From the peak in February 2022, the index has plunged by 17.2% or by $273,200.

These kinds of central-bank engineered easy-money spikes and the subsequent unwinding would be funny, if it didn’t have serious implications.

In the Hamilton-Burlington metro (part of the “Greater Toronto and Hamilton Area”), the single-family benchmark price fell by 2.9% in October from September, to $891,200. This whittled down the year-over-year gain to nearly nothing.

  • From peak in February 2022: -23.1%, or -$267,700
  • Year-over-year: +0.1%.

Another tragic-comic chart of easy-money policies gone awry.

Greater Vancouver: The benchmark price for single-family houses fell 0.9% in for the month, to $2.0 million:

  • From peak in April 2022: -4.8% or -$101,200
  • Year-over-year: +5.6%

Victoria: The single-family benchmark price fell 0.6% for the month to $1.162 million:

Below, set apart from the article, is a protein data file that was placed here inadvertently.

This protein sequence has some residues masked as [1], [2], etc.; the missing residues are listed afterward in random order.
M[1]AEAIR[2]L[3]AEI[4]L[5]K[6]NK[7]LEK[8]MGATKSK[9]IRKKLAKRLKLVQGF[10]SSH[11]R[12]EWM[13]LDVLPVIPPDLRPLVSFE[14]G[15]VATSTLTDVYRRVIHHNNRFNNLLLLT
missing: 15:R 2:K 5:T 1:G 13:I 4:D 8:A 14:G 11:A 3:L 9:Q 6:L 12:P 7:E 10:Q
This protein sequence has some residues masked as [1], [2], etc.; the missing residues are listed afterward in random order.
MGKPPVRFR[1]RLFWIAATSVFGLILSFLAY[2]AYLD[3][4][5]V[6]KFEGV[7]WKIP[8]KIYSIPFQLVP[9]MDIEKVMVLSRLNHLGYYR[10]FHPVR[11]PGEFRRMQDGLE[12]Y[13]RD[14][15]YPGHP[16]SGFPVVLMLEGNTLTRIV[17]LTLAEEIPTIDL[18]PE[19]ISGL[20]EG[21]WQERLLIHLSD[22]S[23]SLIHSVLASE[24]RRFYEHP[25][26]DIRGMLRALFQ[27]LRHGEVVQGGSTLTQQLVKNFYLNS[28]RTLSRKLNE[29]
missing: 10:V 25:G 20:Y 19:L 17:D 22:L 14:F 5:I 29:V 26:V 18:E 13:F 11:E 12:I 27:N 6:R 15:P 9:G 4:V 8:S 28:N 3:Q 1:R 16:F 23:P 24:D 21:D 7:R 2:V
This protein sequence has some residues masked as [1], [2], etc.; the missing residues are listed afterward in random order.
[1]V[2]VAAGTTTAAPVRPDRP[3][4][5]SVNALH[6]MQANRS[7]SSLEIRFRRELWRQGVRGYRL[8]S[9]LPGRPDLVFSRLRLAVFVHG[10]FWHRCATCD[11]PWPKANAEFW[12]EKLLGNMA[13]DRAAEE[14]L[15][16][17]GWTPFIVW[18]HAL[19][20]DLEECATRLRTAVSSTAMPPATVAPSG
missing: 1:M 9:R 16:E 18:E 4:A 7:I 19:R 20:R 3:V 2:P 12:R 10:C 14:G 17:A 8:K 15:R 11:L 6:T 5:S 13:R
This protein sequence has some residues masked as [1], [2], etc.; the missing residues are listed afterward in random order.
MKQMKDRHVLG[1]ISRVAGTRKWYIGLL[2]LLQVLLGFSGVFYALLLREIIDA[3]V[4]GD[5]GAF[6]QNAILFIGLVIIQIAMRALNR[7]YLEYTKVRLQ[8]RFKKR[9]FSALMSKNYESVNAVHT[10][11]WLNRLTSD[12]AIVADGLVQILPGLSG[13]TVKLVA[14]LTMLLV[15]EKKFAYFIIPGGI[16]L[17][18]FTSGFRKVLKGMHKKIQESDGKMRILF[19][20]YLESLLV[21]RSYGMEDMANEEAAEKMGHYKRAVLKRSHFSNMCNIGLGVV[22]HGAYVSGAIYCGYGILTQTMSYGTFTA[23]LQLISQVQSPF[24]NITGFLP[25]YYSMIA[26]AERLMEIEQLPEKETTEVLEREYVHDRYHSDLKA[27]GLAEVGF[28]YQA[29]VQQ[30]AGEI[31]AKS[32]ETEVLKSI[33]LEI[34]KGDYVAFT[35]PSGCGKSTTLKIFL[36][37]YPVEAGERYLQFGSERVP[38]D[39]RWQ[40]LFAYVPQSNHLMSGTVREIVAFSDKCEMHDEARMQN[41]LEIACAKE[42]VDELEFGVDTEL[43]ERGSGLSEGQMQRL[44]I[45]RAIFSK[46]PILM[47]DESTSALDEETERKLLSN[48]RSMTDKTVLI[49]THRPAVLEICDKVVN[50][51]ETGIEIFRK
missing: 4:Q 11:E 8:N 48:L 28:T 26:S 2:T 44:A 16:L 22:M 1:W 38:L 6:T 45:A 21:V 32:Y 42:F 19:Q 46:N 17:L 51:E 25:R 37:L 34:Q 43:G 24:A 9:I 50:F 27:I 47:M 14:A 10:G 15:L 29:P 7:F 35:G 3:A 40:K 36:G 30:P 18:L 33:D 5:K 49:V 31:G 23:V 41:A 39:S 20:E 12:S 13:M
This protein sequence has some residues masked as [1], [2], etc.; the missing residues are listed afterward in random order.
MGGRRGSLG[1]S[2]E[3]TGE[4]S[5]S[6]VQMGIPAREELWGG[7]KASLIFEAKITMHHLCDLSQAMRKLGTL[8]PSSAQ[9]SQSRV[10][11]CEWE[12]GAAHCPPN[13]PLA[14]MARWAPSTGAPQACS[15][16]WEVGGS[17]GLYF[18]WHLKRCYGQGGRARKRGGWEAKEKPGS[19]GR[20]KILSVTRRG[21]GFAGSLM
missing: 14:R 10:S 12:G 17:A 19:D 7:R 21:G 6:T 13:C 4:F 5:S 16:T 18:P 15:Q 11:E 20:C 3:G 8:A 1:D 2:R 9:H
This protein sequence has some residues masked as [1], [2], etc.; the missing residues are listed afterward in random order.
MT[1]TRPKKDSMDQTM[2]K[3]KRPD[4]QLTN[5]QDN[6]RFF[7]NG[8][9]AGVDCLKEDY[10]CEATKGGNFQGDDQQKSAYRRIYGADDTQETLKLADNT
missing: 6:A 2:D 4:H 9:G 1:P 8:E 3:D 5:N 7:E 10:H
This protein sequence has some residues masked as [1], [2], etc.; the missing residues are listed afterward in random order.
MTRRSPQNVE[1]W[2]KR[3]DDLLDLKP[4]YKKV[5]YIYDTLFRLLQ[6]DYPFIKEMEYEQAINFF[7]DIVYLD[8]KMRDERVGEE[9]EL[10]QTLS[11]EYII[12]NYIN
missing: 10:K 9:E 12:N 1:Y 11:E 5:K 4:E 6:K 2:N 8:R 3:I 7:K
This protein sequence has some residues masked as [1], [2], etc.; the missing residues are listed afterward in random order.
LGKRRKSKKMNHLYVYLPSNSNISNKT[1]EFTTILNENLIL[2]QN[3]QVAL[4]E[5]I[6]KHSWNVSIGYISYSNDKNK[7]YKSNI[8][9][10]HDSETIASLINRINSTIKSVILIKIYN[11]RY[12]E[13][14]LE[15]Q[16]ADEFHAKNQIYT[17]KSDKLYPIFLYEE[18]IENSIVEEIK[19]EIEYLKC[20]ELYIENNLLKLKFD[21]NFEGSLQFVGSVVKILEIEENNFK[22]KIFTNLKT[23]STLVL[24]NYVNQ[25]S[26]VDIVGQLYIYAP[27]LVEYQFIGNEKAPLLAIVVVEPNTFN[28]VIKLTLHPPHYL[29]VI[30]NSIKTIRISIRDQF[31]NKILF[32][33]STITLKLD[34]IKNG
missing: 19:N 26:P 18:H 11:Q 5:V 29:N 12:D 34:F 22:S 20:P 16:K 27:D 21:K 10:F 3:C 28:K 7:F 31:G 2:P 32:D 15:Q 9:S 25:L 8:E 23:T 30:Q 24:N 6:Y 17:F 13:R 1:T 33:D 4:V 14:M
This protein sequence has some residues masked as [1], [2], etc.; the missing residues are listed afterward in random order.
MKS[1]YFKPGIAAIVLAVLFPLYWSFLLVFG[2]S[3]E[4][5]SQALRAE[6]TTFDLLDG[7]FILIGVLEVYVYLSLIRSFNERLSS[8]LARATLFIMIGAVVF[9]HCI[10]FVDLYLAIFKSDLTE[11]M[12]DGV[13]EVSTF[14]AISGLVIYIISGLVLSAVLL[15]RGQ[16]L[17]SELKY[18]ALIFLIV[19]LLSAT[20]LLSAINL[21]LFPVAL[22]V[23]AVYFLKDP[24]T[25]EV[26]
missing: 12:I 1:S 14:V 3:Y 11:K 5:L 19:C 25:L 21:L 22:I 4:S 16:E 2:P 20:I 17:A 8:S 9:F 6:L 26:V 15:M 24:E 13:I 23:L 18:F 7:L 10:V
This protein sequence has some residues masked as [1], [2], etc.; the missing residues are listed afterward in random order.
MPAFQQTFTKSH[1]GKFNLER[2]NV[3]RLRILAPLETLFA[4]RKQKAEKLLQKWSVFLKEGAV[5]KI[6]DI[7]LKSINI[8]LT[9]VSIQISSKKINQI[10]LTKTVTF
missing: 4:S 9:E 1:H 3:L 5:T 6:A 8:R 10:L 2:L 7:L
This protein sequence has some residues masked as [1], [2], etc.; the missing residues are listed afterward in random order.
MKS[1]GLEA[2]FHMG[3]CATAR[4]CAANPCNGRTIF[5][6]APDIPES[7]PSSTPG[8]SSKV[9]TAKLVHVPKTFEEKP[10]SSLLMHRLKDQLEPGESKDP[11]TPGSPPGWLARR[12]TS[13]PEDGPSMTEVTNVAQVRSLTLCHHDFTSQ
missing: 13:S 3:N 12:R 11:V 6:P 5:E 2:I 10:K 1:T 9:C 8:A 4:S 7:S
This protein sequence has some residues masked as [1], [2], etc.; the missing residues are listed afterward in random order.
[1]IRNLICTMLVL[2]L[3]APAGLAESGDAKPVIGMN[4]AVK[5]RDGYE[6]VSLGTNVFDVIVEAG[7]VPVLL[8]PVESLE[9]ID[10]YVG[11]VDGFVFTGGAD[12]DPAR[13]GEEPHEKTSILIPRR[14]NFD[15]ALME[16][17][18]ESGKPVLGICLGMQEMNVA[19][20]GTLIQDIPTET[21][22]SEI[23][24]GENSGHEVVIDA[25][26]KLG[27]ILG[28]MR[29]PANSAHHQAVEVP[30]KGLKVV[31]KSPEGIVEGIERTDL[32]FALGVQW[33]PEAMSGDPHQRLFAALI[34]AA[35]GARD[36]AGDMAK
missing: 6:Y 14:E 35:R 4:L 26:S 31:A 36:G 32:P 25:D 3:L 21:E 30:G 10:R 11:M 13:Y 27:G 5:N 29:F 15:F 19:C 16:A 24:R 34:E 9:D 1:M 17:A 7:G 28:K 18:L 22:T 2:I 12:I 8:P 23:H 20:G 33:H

• From peak in April 2022: -10.2% or -$132,300
  • Year-over-year: +2.6%

Ottawa: The benchmark price of single-family houses fell by 0.8% for the month, to $721,600:

  • From peak in March 2022: -12.3% or -$101,600
  • Year-over-year: +2.2%.

This is a funny-looking head-and-shoulders chart. I mean funny because until the pandemic, Ottawa’s housing market had been relatively sane, compared to some of the over-the-top Canadian markets.

Calgary: The single-family benchmark price rose 0.3% to a new record of $636,100, and was up by 10.9% year-over-year. People haven’t gotten the memo yet?

Montreal: The single-family benchmark price fell 1.4% for the month, to $602,300:

  • From peak in May 2022: -7.0% or -$45,300
  • Year-over-year: +2.6%

Halifax-Dartmouth: The single-family benchmark price rose by 0.7%, to $538,300:

  • From peak in April 2022: -7.2% or -$41,500
  • Year-over-year: +8.4%.

Quebec City Area: The single-family benchmark price jumped by 3.6% to a record of $397,000, and was up by 7.3% year-over-year:

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  72 comments for “The Most Splendid Housing Bubbles in Canada: Prices Drop to where They’d Been 2 Years Ago, Sales Swoon, Supply Rises

  1. Phoenix_Ikki says:

    Wonder if Canada have the same 30 years fixed mortgage as we do, if this decline will look significantly different? If not, then perhaps there’s hope this is what to come for the US soon enough…